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Independence Day Special: India’s Healthcare Challenge

Since independence, India's healthcare systems have undergone a sea change. Some basic statistics reveals this remarkable transformation. The life expectancy at birth has more than doubled from 32 years at the time of independence to 66 years in 2013. Similarly, the Infant Mortality Rate (IMR) has almost reduced threefold to 40 per 1000 live births. India has also been successful in eradicating diseases like polio and smallpox.

But in several areas much remains to be done. Almost half of the children under the age of five are stunted. The immunization coverage of DPT (diphtheria, pertussis and tetanus) in India is seven-tenths, which is comparable to sub-Saharan Africa. Similarly, the cases of lifestyle diseases like diabetes and obesity are on the rise. India's disease burden at present is much higher than other emerging economies such as China, Indonesia, Brazil, etc. Almost 60 percent of the world population, which defecates in the open, lives in India. It not only poses a challenge of public health but also of public safety. In addition, the public expenditure on health at the union level as a percentage of GDP is one of the lowest in India.

Broadly speaking, healthcare along with education has been traditionally thought of as the responsibility of the state. But the government is developing countries is often cash-strapped and often does not have the adequate resources to cater to the healthcare sector especially for a large country like India single-handedly. Healthcare sector comprises of the following sub-sectors, which are critical for addressing the healthcare challenge.

These include:

Hospitals- These are run both on a public and a private basis in India.

Pharmaceuticals- This broadly includes companies in the process of drug extraction and made from chemical substances.

Diagnostics-These are laboratories that are primarily responsible for testing and analysis of ailments related to one's bodies. They are run both public and private basis.

Medical Equipment's and Supplies- These include equipment's and surgical tools, which are responsible for providing the patient healthcare at the time of need. These include dental, ophthalmic, orthopaedic, lab instruments, etc.

Medical Insurance- It includes health insurance and covers hospitalization and reimbursement in case of medical expenditure. At present, it is at a very early stage with out of pocket spends being the norm for a very large proportion of the population.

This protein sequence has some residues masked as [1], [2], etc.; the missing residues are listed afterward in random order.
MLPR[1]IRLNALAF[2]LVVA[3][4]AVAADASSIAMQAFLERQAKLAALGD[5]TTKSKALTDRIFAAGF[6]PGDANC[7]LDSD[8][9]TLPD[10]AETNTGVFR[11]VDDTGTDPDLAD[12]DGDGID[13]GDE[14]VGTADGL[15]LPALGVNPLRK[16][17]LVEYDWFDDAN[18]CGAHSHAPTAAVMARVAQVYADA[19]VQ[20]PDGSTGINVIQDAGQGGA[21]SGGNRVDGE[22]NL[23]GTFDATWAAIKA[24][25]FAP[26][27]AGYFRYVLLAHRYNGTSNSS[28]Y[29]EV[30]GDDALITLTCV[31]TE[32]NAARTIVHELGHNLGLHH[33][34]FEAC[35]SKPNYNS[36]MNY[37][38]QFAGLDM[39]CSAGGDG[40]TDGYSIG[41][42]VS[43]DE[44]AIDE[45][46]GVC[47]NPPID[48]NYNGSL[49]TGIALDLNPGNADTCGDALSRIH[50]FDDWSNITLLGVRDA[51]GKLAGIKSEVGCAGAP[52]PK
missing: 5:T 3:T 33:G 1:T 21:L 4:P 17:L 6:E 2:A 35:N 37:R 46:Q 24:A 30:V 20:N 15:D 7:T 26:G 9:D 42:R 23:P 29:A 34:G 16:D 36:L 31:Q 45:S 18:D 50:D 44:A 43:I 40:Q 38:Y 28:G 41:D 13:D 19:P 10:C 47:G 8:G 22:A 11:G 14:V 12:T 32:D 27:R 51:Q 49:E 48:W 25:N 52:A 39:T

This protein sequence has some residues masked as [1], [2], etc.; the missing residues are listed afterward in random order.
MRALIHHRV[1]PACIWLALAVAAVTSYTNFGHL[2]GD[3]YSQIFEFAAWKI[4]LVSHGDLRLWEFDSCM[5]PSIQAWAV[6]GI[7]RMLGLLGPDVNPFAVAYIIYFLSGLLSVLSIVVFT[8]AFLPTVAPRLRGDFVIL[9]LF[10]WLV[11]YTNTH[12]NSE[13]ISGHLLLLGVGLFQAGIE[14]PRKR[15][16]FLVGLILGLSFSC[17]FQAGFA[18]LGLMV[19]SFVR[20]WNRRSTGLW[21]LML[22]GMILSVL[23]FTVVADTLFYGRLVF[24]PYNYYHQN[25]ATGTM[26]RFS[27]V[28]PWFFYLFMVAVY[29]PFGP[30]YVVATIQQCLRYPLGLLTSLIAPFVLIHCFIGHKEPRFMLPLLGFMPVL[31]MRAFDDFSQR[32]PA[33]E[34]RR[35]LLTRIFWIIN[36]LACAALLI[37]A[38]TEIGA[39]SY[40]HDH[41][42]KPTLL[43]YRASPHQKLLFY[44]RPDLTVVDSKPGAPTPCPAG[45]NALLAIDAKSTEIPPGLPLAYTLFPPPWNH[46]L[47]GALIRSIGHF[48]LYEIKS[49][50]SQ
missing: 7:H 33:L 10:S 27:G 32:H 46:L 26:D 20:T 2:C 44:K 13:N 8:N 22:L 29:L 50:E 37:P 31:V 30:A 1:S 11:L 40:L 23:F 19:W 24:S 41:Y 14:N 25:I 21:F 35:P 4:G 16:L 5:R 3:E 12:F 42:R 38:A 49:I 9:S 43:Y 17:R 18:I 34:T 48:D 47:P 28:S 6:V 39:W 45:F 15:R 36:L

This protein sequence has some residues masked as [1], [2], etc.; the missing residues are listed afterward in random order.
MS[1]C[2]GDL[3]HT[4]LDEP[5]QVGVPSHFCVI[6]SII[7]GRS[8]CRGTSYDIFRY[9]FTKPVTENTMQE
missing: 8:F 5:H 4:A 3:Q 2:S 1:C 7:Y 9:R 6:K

These five subsectors over the next few years are crucial to solving India's healthcare challenge. Especially acute is the problem of infrastructure and shortage of healthcare professionals. The per capita levels of healthcare professionals like doctors and nurses is simply inadequate to meet the challenge of India's growing population. These along with availability of affordable medicines are an important aspect of public health. Along with these innovation in the medical equipment's and supplies as well as improved diagnostics will be essential to meet India's healthcare challenge.

Another crucial area that is of great importance is access to healthcare. At present India has a three-tiered system of healthcare starting from the health sub-centres (HSCs) located at the village level. The second tier consists of public healthcare centres (PHCs), which are essentially a referral unit for HSCs. The third tier consists of community health centres (CHCs) that have hospital facilities and serve as a referral unit for PHCs. Also, the government has 20,000 hospitals that serve both the rural and urban populations. Added to this is the private healthcare system that has both quacks and hospitals with world-class facilities and everything in between. The private system is fragmented and largely present within and in the vicinity of urban agglomerations. Access to these facilities often becomes challenging. Usage of technology for low penetration areas as well as newer access options in cities could offer some solutions. Examples include telemedicine in villages with problems of healthcare access and mobile vans for initial primary care in case of emergencies on the road in urban areas.

Healthcare is a critical enabler of competitiveness as a healthy population is a productive population. In the future the challenge is to enable both the private and public sectors to work hand in hand to enable a healthy and disease free India, which is competitive.



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